Beth's Blog

Tuesday, August 01, 2006

I wasn't actually going to do this.

Does anyone really need to know that there are transfolk who are frum? What good can come from that? Frum gays and lesbians have enough of a hard time in the frum community... those of us who have changed sex aren't even on the radar.

So much of the Torah depends on whether a person is male or female. And even if the modern Western world is all about blurring distinctions, the Torah is about the exact opposite. Differentiation, respecting the distinctions between things and dealing with the reality of those distinctions, is probably the most basic concept in all of Judaism.

We differentiate between the sacred and the profane, between light and dark, between Jews and non-Jews, between Kohanim, Leviim and Yisraelim, and yes, between male and female.

So how are we supposed to deal with someone who jumps the line from one category to another? You can't become a Kohen if you aren't born one, for instance. And the difference between male and female is much more extreme than that between Kohanim and Zarim.

Personally, I don't usually think a lot about the fact that I grew up as a boy. It's been more than 11 years now since I transitioned, and life is just too short to get hung up on all that stuff. But it does come up. A woman on a forum I participate in found out and started referring to me by an abbreviation, because she thought that calling me "Beth" was wrong. Ultimately, she checked with her rav, who told her that "her analysis was flawed". But her first reaction was to deny me even my own name.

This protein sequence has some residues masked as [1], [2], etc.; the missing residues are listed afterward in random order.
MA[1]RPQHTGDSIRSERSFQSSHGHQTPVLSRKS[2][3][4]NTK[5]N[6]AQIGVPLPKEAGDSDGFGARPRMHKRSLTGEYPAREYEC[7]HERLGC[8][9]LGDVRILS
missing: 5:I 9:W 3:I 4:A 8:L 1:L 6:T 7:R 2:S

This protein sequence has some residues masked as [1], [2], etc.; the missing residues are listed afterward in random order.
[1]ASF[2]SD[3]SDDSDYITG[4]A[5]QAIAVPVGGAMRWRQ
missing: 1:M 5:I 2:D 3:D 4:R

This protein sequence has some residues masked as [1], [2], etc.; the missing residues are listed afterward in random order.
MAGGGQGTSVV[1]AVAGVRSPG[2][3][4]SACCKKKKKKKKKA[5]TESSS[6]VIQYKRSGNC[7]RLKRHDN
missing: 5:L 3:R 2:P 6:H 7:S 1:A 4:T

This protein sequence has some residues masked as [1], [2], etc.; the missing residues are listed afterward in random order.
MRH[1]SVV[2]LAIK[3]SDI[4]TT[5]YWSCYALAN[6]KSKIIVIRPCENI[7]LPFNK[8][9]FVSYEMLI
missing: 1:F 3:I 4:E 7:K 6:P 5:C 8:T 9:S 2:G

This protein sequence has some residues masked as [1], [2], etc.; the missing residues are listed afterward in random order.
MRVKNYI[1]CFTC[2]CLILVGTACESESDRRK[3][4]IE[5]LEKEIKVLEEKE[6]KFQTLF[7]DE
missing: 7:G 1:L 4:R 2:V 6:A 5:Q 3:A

A person I know... who I knew for a very short time about 10 years ago, recently decided to transition. She's frum, too. We do exist. And while some of us have given up, eventually, there are those of us who insist on remaining frum. Who refuse to allow this one aspect of ourselves to be an excuse to abandon Hashem's Torah.

I spoke today with a friend of this friend. A guy who cares about my friend a lot, and wanted to try and understand some things. One of the things he said was that people on my friend's blog had gotten the impression -- from me! -- that Rabbi Eliezer Yehuda Waldenberg, author of the Tzitz Eliezer, said it's okay, halakhically, to transition. That upset me, because I know I've never even intimated that such a thing is the case.

So I thought to myself, maybe there should be a place where people can ask questions. My friend's blog isn't a good place for that. The feelings are too raw. And to the extent that the blog exists, it's her blog, and it should be about her. But this... this is my blog. I can do anything I like with it, really. I can post dumb jokes on it every day. I can go and get a cat and post boring pictures of my cat doing cat-things every day. I can let it lay fallow and never post on it at all -- the fate of most blogs that get created, I expect. What I am going to do with it, though, is different. I'm going to answer questions.

The forum is open, people. Ask away. The blog should be set up to send me an e-mail any time someone posts a comment, so if no one asks anything, I'll probably never (or hardly ever) even open this up again. I might post rants from time to time. Ranting is, after all, the primary purpose of blogs, and who doesn't like a good rant every now and then?

Maybe, if the mood strikes me, I might post some descriptions of some episodes I went through during transition. My memory of the time is a bit fuzzy in places. Like it was someone else, and not me. I think that's mostly because transitioning was the single most uncharacteristic thing I've ever done in my life. I'm booooring. And conservative (little "c"). And pretty right-wing. The freaky life has never held any attractions for me. But... yeah, there were some freaky times along the way. That's for sure.